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Why in the heck do I keep spraining my ankle and what can I do about it?


Understanding the problem…..

If your like most people the answer is pretty simple but not likely what you think. The structures of an intact  ankle do more than just hold it together. They provide feedback to the brain about position and placement.  “Weak” ankles don’t really make too much sense. If you look at a diagram of an ankle you will see that there are many tendons passing on through but there really aren’t much in the way of “ankle muscles”.  How then can it be weak, or strong for that matter?

The real issue is proprioception. Your brain has the ability to tell where all of your parts are at any given time. There are little stretch and position receptors in the joints and the muscles that give the brain this information and then the brain can coordinate what is going on.

When you sprain your ankle there is a gross insult to the receptors in the joint structures that damages the feedback/position information system.  The brain will now get sloppy, incorrect, or limited information from the ankle joint. Herein lies the problem.

People who have bad or repetitive ankle sprains will often look down when they are walking…. all the while using their visual system to cheat the game and help the brain know where they are putting their feet. Chronic ankle sprainers will often tell you that they were just walking along and when they looked up at something they turned their ankle. They “put it down” wrong. NOT WEAK… POOR COORDINATION due to poor/altered feedback about position.

Fixing the problem…

So what is one to do?  This is a very serious problem that affects gait and the whole chain of motion that you use to get around.  Proper rehab is imperative. The process is one of gradual retraining of the brain/position receptors using the equipment that you have left in your ankle. It will likely never be perfect but you can be much, much more stable. The process is called propriceptive neuromuscular rehabilitation (a mouthful to be sure). It should be taught by a chiropractor, a physical therapist, trainer or other qualified professional (you need to find out where you are on the scale of deficiency so that you can be given a safe protocol) and can be usually be performed mostly at home. Basically one progresses from using the eyes to cheat in performing stability exercises that remove the visual system from the equation, making your brain change it’s understanding of where your ankle is in space.   If you would like to see what this process looks like you can Google videos and protocols. It is imperative that you don’t dive right in as stability training is dangerous on an unstable ankle, but If you have this problem and you start rehabilitating it you will be very thankful that you did.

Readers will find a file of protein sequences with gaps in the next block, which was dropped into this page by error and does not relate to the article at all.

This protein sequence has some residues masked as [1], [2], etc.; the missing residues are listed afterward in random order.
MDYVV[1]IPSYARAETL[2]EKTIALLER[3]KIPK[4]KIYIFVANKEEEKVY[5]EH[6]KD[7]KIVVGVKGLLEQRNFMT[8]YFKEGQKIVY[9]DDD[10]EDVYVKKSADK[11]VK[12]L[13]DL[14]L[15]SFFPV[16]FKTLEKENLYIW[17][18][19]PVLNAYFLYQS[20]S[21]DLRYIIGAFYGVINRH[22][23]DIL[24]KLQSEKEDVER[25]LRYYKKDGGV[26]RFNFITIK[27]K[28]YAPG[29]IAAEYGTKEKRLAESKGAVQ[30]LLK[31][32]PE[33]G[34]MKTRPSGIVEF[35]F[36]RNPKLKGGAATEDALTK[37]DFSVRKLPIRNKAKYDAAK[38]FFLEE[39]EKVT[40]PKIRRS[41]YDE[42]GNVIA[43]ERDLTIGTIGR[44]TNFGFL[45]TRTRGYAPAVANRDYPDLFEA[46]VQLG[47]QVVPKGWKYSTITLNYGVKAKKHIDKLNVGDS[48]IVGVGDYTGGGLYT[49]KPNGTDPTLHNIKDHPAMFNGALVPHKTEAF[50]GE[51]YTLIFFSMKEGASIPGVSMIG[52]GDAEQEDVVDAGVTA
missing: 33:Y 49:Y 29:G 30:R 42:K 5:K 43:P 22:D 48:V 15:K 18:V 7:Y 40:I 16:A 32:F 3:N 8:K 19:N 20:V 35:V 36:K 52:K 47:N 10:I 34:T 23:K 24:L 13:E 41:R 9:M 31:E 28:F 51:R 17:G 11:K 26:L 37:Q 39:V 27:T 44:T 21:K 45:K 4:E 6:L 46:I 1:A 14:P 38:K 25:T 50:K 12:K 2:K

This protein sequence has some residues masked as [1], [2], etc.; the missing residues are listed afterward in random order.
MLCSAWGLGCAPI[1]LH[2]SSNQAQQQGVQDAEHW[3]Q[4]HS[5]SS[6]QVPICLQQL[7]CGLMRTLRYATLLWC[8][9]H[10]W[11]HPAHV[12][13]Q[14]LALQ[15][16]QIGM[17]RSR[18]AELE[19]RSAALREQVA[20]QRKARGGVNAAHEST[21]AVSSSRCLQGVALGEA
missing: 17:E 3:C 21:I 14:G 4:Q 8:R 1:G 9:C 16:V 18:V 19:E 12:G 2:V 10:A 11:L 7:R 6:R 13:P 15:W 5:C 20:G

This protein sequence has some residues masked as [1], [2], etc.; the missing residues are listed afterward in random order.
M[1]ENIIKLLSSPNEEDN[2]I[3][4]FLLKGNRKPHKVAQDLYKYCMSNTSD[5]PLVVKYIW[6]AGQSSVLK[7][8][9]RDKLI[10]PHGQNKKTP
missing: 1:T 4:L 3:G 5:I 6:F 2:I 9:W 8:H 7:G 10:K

Peter W. McManus, D.C.  2551 N Clark St. #605, Chicago, IL 60614, 312-244-0413  drpetermcmanus@gmail.com

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A bit about me… I am a Graduate of Palmer Chiropractic College (95)  and  am in practice in Lincoln Park, Chicago. I have trained in neurology,  sports   injury, gait analysis, rehabilitation, treatment of  extremities, standards of care, whiplash injuries and various other topics since I have been in practice. I have worked closely with university health clinics and hospital rehabilitation departments in Boston and have lectured to state regulatory agencies as an expert in standards of practice. I have been a teaching participant in the orthopedics rotation of family practice medical doctors. I specialize in traditional treatment methodologies with contemporary cutting edge applications. I am adamant that a combination of rehabilitation and a proper short care plan of chiropractic treatment is the best approach for almost any appropriate musculoskeletal condition and I am adamantly opposed to high frequency, ongoing care.

Visit www.drpetermcmanus.com or www.facebook.com/PeterWilliamMcManusDc for more information or to subscribe to my free monthly newsletter and to stay plugged in with its healthy tips and current relevant research links.

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